DP Failures on Mobile Offshore Drilling Units
In two recent incidents, dynamically positioned drillships lost functional thrusters due to an electrical disturbance when attempting to reconnect a faulty thruster after maintenance. When the thruster was reconnected it was not electrically isolated from other thrusters and the thrusters did not "ride through" the disturbance causing loss of thrust. During these incidents the drillship crews were unable to restore all functional thrusters and as a consequence these drillships lost position and had to initiate the emergency disconnect sequence (EDS).
In another incident a dynamically positioned drillship encountered severe weather with high, shifting winds that caused it to lose position and initiate the EDS. Despite receiving a weather alert for severe thunderstorms and high winds well before this incident, only half of the available diesel generators were on line when the storm hit and the DP Operator (DPO) ordered a significant heading change with a high rate of turn when the drillship began to lose position. The drillship was unable to achieve the ordered heading or bring all generators online before it lost position and had to initiate the EDS.
Based on these incidents, the U.S. Coast Guard recommends that owners and operators of dynamically positioned MODUs operating on the U.S. Outer Continental Shelf:
Include appropriate material on preventing these incidents in training programs for DPOs and other key DP personnel. Training programs should maximize use of DP simulators to gain proficiency in maintaining heading (dynamically positioned drillships) and ensuring equipment is ready ahead of severe weather, ensuring communications with the drill floor (e.g. use of "blue advisory"/risk assessment) and re-establishing thrust in emergency situations. (See Marine Technology Society (MTS) MODU Operations Guidance Section 4.13 and IMCA M 117 Rev.1 Appendix 4).
Develop and implement a Critical Activity Mode of Operation (CAMO) and a Well Specific Operating Guideline per MTS, "DP Operations Guidance" to ensure that the most reliable DP system configuration is used during critical activities. Develop and utilize a CAMO for any activity you or your lessee identifies as critical. When developing a CAMO, consider requiring open bus operation during critical activities to prevent a worst case failure with a potential for zero thrust in excess of your drift off time to the Point of Disconnect (See MTS DP MODU Operations Guidance Section 4.8 and Appendix C "Example of a CAMO", "Power Distribution").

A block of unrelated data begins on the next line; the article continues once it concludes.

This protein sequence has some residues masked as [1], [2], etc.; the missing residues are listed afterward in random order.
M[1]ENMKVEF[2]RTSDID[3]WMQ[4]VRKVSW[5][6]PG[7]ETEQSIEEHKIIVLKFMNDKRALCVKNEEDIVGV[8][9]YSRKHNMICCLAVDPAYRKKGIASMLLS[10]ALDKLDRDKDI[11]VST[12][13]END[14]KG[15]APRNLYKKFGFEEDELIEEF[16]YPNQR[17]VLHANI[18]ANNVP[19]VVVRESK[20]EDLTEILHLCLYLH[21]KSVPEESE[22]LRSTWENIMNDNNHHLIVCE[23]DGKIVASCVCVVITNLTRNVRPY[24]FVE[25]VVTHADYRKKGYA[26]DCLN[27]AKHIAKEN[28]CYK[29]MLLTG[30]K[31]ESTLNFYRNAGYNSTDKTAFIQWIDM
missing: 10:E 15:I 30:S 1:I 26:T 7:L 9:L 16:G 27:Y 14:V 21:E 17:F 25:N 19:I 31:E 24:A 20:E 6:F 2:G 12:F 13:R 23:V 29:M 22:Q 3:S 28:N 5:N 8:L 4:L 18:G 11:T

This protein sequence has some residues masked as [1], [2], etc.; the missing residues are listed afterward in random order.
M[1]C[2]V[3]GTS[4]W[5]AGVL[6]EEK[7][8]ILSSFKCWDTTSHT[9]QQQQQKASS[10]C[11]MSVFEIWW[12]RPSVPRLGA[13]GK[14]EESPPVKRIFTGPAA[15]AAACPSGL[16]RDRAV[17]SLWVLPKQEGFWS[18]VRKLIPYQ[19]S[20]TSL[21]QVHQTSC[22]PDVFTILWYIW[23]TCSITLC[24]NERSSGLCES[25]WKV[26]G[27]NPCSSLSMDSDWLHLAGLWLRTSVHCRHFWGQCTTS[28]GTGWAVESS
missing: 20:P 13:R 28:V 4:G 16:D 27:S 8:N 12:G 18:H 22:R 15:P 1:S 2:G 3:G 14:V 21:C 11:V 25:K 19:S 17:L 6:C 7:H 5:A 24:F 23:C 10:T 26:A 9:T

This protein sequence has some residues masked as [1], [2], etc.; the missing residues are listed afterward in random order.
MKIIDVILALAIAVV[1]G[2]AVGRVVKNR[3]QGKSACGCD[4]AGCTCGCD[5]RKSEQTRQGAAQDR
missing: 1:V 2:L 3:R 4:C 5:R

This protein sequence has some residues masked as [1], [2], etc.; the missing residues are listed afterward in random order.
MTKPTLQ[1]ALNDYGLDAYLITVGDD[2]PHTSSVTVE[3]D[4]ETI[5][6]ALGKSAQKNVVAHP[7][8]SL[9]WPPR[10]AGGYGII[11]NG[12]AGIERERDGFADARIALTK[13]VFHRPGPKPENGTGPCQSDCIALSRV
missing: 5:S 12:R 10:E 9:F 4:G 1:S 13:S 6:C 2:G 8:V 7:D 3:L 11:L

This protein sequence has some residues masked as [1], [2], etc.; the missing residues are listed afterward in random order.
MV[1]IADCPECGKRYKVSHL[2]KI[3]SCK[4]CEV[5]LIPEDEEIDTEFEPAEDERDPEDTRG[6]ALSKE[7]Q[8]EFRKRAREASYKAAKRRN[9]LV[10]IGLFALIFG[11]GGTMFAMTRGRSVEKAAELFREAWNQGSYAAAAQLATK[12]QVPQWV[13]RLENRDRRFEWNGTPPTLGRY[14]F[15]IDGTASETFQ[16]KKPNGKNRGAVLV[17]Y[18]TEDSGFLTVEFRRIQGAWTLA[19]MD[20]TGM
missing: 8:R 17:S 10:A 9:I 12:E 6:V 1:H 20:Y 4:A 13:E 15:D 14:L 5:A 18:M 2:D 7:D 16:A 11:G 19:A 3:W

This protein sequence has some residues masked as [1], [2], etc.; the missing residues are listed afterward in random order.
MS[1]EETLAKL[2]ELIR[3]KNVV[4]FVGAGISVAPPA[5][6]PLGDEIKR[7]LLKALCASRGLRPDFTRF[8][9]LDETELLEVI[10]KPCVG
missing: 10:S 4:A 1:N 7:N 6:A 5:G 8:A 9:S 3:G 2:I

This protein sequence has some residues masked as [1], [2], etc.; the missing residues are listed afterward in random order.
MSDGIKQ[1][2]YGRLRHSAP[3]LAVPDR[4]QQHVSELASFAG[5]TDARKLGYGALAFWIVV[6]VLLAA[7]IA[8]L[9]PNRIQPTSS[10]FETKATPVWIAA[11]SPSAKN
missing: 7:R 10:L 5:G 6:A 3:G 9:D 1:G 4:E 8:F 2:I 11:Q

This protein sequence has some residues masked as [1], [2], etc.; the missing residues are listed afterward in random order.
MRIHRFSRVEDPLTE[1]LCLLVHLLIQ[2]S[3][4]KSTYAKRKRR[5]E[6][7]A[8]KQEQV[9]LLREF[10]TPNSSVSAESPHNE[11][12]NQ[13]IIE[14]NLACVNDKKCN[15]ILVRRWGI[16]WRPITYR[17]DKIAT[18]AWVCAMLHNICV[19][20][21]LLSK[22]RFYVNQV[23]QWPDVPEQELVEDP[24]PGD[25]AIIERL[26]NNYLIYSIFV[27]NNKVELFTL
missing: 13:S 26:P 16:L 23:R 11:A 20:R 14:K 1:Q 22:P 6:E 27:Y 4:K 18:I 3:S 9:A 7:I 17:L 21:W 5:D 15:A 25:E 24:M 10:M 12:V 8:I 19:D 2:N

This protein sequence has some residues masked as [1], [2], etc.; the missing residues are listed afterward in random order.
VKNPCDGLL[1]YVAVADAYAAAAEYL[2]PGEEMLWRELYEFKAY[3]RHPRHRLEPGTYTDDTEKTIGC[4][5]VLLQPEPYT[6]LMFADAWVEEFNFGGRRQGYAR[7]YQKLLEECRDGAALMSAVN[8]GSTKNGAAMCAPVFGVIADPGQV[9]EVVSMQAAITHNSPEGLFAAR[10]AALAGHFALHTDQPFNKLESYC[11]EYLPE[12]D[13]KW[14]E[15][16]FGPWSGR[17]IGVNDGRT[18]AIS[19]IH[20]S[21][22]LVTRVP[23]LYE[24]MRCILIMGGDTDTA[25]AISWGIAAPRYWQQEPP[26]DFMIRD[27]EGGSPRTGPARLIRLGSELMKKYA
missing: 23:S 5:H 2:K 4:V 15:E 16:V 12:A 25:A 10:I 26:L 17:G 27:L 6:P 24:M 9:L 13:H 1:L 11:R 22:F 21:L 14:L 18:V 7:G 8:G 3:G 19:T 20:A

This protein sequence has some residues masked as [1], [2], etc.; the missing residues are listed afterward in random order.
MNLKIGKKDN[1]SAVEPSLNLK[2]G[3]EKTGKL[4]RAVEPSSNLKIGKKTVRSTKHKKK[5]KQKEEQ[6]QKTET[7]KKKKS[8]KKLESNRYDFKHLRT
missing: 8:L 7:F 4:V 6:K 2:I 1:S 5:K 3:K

It may be possible to make a common power system fully fault tolerant in respect of single failure criteria for DP Class 2 and DP Class 3. However, in such designs fault tolerance depends on a very comprehensive range of protective functions and on many items of equipment being able to perform to capacity. Operating the power plant as two or more independent power systems reduces dependence on protective functions and vulnerability to hidden failures. It does not remove all common points between redundant systems. The potential to lose one part of the system is higher but the potential to lose the complete system is reduced (See MTS "DP Vessel Design Philosophy Guidelines" Section 10.8).
Perform testing aboard MODUs to ensure functional thruster drives will ride-through a system disturbance. This testing should indicate how the system will react during a significant bus disturbance such as a short circuit on the main switchboard. Where ride-through capability is an essential part of the DP redundancy concept it should be proven by live short circuit and ground fault testing per Section 9.2.5 of the MTS "DP Vessel Design Philosophy Guidelines". This testing should be incorporated into the vessel DP Proving Trial (five-year).
Perform regular thermal imaging surveys of DP system electrical equipment (e.g., switchgear, drives, motor controllers, etc.) as part of a preventative maintenance program to provide early detection of faulty or loose connections.